Jackson, CA Change


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Wendell Peart
06/26/2014 1:20 PM


s the hardship of the drought is begining to manifest its effect of less water for everyone, people are asking, “What are the workable solutions to the drought dilemma?” The short answer is — water conservation.

The San Francisco Chronicle, on June 17, ran a full-page artricle on drought, “Front yards are the front line in drought,” it began. The article was about what the City of Dublin was requiring as its solutions to minimize the waste of water. The green lawns of the residents became the first victims of the effort to save water. It was soon realized that 50 percent of the household water went for watering grass in residential yards. However, the savings in Dublin paled when compared to the water conservation now in effect in the City of Roseville. Roseville’s water-saving program of turning the front yards into yards of drought-resistant plants is estimated to be saving approximately 73 percent of the city’s water.

The Chronicle pointed out that “suburbs like Dublin, Pleasanton and Livermore” have some of the strictest rules in California for water conservation. However, the City of Dublin, when compared with Amador County, has a lavish use of water. The Chronicle reported, “The local water district caps consumption at 640 gallons per day per home as well as limiting outdoor watering to two days a week.”

The Amador Water Agency, by contrast, now delivers only 200 gallons per day per household and is asking its water users to volunatarily use 20 percent less. Fulfillment of this request to further reduce water use would result in a household in Amador receiving only 160 gallon per day. This sacrifice on the part of the Amadorians means we are giving up 75 percent more water than the city dwellers of Dublin. Furthermore, our water bills will not go down, because the Amador Water Agency’s costs are pretty much fixed. When one considers that the City of Roseville has a program that saves 73 per cent of water and Amador Water Agency is moving to save 75 per cent as comparred to Dublin, then the City of Dublin has a way to go. The Chronicle quoted Mike O’Sullivan, a Dublin resident, “whose lawn is the greenest on his block, He says he continues to water nearly every day because he’s unconvinced that the drought is as severe as the water district has proclaimed. Officials with the Dublin San Ramon Service District say the problem is real. The agency gets most of its water from the State Water Project, which has reduced water distribution this year because of low mountain runoff.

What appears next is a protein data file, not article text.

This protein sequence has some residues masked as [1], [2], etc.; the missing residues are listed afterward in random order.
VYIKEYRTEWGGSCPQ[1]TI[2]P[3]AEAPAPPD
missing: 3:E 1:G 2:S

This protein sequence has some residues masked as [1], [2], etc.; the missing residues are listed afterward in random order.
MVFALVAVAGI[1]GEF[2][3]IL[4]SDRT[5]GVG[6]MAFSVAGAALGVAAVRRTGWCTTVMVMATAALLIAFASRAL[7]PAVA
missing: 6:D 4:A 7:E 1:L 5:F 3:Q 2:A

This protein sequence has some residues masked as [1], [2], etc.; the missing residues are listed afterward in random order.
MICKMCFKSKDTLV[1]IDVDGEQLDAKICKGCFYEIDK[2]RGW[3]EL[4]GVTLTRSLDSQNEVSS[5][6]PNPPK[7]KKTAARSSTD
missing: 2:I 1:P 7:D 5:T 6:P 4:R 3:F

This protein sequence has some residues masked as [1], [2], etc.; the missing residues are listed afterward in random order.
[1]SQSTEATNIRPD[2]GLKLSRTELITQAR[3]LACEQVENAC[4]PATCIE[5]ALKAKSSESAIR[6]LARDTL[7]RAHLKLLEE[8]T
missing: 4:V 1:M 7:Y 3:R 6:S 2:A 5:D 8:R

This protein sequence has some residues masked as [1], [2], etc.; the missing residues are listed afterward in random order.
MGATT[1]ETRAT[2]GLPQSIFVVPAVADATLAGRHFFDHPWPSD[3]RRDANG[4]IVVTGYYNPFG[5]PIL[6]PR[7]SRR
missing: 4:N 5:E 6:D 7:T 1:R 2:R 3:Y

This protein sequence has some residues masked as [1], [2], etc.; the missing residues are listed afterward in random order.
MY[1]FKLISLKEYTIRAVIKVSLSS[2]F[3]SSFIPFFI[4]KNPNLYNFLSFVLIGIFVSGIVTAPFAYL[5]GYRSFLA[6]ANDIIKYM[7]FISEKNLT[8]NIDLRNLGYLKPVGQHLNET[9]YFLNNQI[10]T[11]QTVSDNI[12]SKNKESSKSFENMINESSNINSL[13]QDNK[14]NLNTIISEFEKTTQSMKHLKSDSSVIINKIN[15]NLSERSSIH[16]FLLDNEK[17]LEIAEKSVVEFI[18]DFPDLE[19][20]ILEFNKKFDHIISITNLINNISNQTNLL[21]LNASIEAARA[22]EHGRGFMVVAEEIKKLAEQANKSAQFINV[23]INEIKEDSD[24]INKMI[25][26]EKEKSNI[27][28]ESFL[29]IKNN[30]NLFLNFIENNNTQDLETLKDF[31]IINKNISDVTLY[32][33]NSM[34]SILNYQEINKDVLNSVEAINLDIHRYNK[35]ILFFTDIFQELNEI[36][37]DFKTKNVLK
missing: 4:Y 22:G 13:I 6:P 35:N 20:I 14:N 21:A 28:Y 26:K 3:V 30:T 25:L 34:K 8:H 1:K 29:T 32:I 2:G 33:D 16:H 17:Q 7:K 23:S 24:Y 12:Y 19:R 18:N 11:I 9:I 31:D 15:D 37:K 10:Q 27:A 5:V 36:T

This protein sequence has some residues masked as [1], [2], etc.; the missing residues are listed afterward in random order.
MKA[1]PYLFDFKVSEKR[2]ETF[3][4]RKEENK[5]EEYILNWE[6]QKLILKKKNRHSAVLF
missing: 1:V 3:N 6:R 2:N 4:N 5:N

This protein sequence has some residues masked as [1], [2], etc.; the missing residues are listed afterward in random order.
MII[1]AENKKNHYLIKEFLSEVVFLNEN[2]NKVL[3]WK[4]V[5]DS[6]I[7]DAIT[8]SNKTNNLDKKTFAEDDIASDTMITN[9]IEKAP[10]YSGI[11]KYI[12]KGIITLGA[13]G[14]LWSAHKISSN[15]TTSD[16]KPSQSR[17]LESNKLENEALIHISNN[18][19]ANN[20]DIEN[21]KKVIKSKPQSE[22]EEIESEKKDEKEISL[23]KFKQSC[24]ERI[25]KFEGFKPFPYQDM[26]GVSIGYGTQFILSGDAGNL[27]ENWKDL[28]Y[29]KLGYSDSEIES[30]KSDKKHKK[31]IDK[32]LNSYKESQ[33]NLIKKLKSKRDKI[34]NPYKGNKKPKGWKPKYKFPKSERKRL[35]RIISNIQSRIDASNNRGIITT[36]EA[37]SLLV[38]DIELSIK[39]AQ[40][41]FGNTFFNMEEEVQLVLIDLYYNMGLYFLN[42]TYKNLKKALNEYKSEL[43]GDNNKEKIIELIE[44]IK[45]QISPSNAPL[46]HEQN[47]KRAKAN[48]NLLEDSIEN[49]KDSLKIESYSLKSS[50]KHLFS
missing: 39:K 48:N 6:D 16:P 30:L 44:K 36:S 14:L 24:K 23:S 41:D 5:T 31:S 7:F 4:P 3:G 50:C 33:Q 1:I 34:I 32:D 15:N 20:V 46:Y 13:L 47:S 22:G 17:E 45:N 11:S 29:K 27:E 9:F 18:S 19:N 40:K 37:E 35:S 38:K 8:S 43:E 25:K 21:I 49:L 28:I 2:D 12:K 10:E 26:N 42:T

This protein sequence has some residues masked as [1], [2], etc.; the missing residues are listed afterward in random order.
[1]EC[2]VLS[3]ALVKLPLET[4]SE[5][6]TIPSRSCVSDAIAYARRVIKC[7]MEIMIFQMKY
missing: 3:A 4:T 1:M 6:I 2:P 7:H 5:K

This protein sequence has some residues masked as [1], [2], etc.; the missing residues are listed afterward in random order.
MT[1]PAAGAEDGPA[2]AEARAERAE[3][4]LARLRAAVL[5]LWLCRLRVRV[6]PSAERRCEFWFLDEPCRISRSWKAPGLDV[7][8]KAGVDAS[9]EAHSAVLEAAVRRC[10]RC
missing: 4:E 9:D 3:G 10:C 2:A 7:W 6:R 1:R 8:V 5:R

The operations of the Amador Water Agency, insofar as water curtailment today, as contrasted to the mind set as recent as 1997, tell a far different story. A letter sent to me by AWA’s general manager, dated April 16, 1997, in part, reads as follows: “Since your main interest is in water supply, you may be interested to know that both (Central Amador Water Project and the Amador Water System) of these systems draw water from the Mokelumne River. The Mokelumne River’s normal flow is approximately 700,000 acre feet per year. A drought year flow is approximately 250,000 acre feet per year. Since the Amador Water Agency has very early priority rights and is backed by guaranteess by PG&E, this allows us a large safety margin before our customers would be affected by drought conditions, if ever.”

This general manager has apparently not read about Bob Reed, Manager of the El Dorado County Water Agency who wrote in the U.C. Davis Magazine/July-August 1990 issue, an article, “Outdated Water Plan Puts Drain On Future Needs.”

A key paragraphy read: The keys to addressing Califonria;’s water supply development challenge are no different from keys to solving most problems: communication, education, planning and implementation. Federal, state and local policymakers must work together so that conflicting goals and objectives can be reconciled. The California Water Plan should be overhauled immediately given the costs and complexities of developing new water supplies today. Water agencies should have a stronger voice in land use planning.” This last sentence says it all. (To be continued)

Wendell G. Peart, DVM, is a former member of the Amador Water Resource Advisory Committee.

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